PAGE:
The police all over the country became brutal in their approach towards citizens. Flouting the laws rather than protecting the rule of law is becoming the new norm. When the CM openly says “Thok Diya Jayega”[8] (will be shot), it is a green signal for police to ignore rule of law while dealing with the cases. Thousands of instances have proved the police is not only insufficient and unprofessional in their conduct of its core function but its leaders also lack mental spirit even manufacturing a plausible story to shadow rank complicity and unlawful acts. It is need of the hour to question why India with such a high number of custodial deaths and fake encounters, has there not been any mass movement yet? Why does the vicious conduct of police receive such a different reaction in our country? One reason might be the delay in gaining significant media attention. The hideous police brutality that shook the US in the case of George Floyd is a daily episode in India but unfortunately doesn’t spark outrage yet.


The principle of natural justice had been held an inherent part of Article 21 in the case of “Kartar Singh vs. the State of Punjab”[9] by the apex court. Article 21[10] states that No person shall be deprived of his life or personal liberty except according to a procedure established by law”. Extrajudicial killings by the executives on the spot and bringing so-called “instant justice” deny the accused of their right to be given notice and opportunity to be heard, defying the principle of “audi alteram partem” i.e. Article 21 which is one of the fundamental rights. Section 49 of the Indian Criminal Procedure Code[11] specifically states that only “necessary restraint” can be used to prevent danger. On the face of it, there seems to be a distressing contrast between the monstrous actions of the police and the laws. Delving more into the interpretation of the statute, the loophole in the word “necessary” implies that the executive officers have the digression to decide what is deemed “necessary” and not; surely this is a cherry on the top situation for police and gives a scope to do gross violation of human rights.


Leadership has to play a proactive role in ensuring the proper conduct of the police not only on paper but on the ground. Leadership reforms should be an urgent call. It is extremely important to ensure that the police – which is the most viable face of the government to the common people – redeem the trust through proper and lawful conduct and the government should have to put their trust in the judiciary for giving punishment to the accused, giving judgment and bringing justice is the work of the judiciary and not of the government. SC gave a historic judgment in the case of “Prakash Singh vs. UOI”[12] in 2006 and gave 7 directive principles to ensure checks and balances should be urgently implemented. The purpose of a police force in a free society is to promote public safety and uphold the rule of law so that individual liberty may flourish. Trust and accountability between the police and the communities they are sworn to protect are essential to advancing these goals.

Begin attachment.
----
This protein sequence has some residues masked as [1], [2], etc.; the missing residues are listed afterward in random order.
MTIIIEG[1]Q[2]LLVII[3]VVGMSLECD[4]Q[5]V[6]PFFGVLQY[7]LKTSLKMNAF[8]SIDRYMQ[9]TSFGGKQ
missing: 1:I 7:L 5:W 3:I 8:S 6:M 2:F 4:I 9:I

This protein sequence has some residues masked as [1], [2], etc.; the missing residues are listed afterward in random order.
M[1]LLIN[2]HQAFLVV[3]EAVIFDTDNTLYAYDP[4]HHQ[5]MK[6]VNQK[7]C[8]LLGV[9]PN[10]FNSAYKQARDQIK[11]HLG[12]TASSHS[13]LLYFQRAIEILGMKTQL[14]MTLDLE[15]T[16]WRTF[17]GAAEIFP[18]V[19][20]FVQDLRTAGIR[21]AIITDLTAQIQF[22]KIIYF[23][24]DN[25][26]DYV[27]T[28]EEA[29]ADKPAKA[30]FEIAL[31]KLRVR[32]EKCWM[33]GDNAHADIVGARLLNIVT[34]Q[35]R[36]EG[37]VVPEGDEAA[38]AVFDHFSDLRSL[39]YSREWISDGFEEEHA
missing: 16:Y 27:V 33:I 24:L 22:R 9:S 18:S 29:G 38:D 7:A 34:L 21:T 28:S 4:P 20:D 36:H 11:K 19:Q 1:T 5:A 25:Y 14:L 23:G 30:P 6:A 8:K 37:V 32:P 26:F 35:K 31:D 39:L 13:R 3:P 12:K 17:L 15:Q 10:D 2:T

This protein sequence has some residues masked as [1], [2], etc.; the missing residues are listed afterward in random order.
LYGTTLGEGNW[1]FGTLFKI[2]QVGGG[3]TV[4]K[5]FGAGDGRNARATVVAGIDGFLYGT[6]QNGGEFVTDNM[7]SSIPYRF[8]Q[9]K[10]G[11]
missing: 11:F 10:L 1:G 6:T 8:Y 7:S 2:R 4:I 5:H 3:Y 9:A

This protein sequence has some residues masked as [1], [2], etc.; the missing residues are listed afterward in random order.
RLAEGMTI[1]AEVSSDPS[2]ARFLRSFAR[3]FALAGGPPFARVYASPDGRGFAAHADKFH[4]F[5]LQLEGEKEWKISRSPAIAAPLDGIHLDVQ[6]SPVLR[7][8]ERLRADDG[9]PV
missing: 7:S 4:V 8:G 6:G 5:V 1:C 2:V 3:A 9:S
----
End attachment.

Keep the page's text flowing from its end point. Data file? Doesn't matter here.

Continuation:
Author(s) Name: Apeksha Mishra (National University of Study and Research in Law, Ranchi)


[1] Niranjan, ‘File sedition case against those celebrating Pak’s win’<> accessed on 6th November 2021

[2] Amit Bhardwaj, ‘After police lathi-charge protesters in Karnal’<>

[3] Santosh Sharma, ‘Vikas Dubey Encounter Case’ accessed 9th November 2021

[4] National Human Rights Commission Report <>

[5] Kenneth Lee Kinsey. ‘Use of Force and Perceptions of Public Attitude Held by Police Trainers’<>

[6] V. Venkatesan, ‘Normalizing extrajudicial killings in UP’ (2021) <> accessed 7th November 2021

[7] National Crime Records Bureau on Police Encounter. Vol.III, Pg.14

[8] Rajat Sharma, ‘Thok Denge’ accessed 9th November 2021

[9] Katar Singh vs. The State of Punjab [1961 AIR 1787, 1962 SCR (2) 395]

[10] INDIA CONSTI. Art. 21

[11] Section 49 of the Code of Criminal Procedure, 1973

[12] Prakash Singh vs. UOI (2006) 8 SCC 1